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Mainstream, Vol XLVI No 38

Scuttling ‘Dangerous’ Integration Independent of the West

Wednesday 10 September 2008, by Benjamin Todd


In coordination with its powerful patron, the USA, Australia is trying to undermine the processes underway in Asia that they view as ‘dangerous’. Canberra intends, in the first place, to minimise the significance of the ASEAN, AFR, ASEAN+3, EAS by describing these as mere “bricks” of a future Asia-Pacific Community (APC). At the same time by branding these mechanisms as “insufficient” and “inefficient”, the Australians and Americans are seeking to pursue the well-known policy of “devide et imperia”. The Australian leaders are also pitting Indonesia and Singapore against other ASEAN members—the objective being to provoke mistrust and hostility between Jakarta and Kuala Lumpur, Bangkok and Hanoi.

What is more, with Washington’s backing Canberra wants to legitimise its rights to interfere in the internal affairs of countries in the region by aggravating the territorial contradictions, frictions and conflicts among them. The US and the West are in general waiting for any and every opportunity to influence, on a “legimate basis”, the dynamics of the complex negotiation processes between China and Taiwan as also India and Pakistan by offering their “disinterested” help as “neutral mediators”. It is in this context that one must view the Australian suggestion to include the Kashmir problem in the agenda of the new regional formation.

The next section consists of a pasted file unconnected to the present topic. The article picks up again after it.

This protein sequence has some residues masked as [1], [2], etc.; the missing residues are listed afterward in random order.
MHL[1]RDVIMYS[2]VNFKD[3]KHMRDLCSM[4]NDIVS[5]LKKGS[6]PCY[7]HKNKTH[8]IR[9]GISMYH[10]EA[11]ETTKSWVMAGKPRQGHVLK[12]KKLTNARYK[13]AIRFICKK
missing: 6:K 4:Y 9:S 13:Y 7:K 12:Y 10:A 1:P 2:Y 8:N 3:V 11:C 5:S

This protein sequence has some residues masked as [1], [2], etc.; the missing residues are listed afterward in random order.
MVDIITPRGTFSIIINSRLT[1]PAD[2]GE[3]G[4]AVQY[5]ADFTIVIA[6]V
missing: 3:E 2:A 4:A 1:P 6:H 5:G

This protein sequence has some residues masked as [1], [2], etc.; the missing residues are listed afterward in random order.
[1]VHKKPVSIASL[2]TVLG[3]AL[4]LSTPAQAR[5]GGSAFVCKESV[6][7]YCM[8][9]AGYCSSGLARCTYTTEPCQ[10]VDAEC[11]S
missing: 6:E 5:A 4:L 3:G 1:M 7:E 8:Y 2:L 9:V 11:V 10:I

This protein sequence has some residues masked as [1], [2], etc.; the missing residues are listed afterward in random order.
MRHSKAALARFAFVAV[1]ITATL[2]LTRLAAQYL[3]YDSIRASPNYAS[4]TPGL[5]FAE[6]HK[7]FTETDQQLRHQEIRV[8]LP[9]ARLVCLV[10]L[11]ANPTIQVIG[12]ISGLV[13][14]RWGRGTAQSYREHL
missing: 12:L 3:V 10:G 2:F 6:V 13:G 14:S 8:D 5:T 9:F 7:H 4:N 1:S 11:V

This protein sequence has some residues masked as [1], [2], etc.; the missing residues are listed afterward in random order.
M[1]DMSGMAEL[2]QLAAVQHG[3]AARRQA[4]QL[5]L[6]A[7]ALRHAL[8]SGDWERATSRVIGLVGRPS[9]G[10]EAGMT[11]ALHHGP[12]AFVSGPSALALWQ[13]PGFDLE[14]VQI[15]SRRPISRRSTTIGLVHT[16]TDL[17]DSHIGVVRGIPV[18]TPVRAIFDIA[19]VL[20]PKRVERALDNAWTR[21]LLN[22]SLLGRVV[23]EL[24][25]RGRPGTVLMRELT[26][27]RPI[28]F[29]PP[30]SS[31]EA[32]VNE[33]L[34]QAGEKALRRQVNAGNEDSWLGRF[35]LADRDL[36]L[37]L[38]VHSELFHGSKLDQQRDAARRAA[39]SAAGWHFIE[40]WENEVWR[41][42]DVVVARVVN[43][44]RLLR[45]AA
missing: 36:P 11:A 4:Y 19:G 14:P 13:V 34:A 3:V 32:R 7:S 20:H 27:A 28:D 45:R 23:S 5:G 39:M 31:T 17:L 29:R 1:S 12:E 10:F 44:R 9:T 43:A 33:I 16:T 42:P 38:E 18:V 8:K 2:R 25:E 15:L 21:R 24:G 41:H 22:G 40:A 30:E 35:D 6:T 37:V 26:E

Taking shelter behind their ‘peaceful’ initiatives, America and its allies never abandon their moves to create in the Asia-Pacific Region (APR) a military bloc like the NATO or directly involve the North Atlantic Alliance (which already enjoys partnership ties with Japan, Australia, South Korea and Singapore) in providing “security” in the region. The unambiguous policy of both Washington and Canberra is to continue their strategic course of blaming other countries for destabilising the region, that is, those states which ignore or hinder realisation of the “positive” offers on the part of the US and Australia.

Rudd’s hasty moves to project the “raw” step of creating the APC is fresh testimony to the US and its regional clients’ efforts to ensure their hegemony in the region. Both Washington and Canberra are concerned over the rise in integrationist trends in relations between Asian countries. The West is anxious to belittle the prospects of any success in inter-government unions independent of and without its participation,

It is against this backdrop that it becomes essential for the countries of South, East and South-East Asia to pursue their line of preventing the non-regional forces from interfering in the integration processes in the APR. The peoples of the region are competent and capable enough to determine their own future without benign assistance from overseas “well-wishers” and “sheriffs”.

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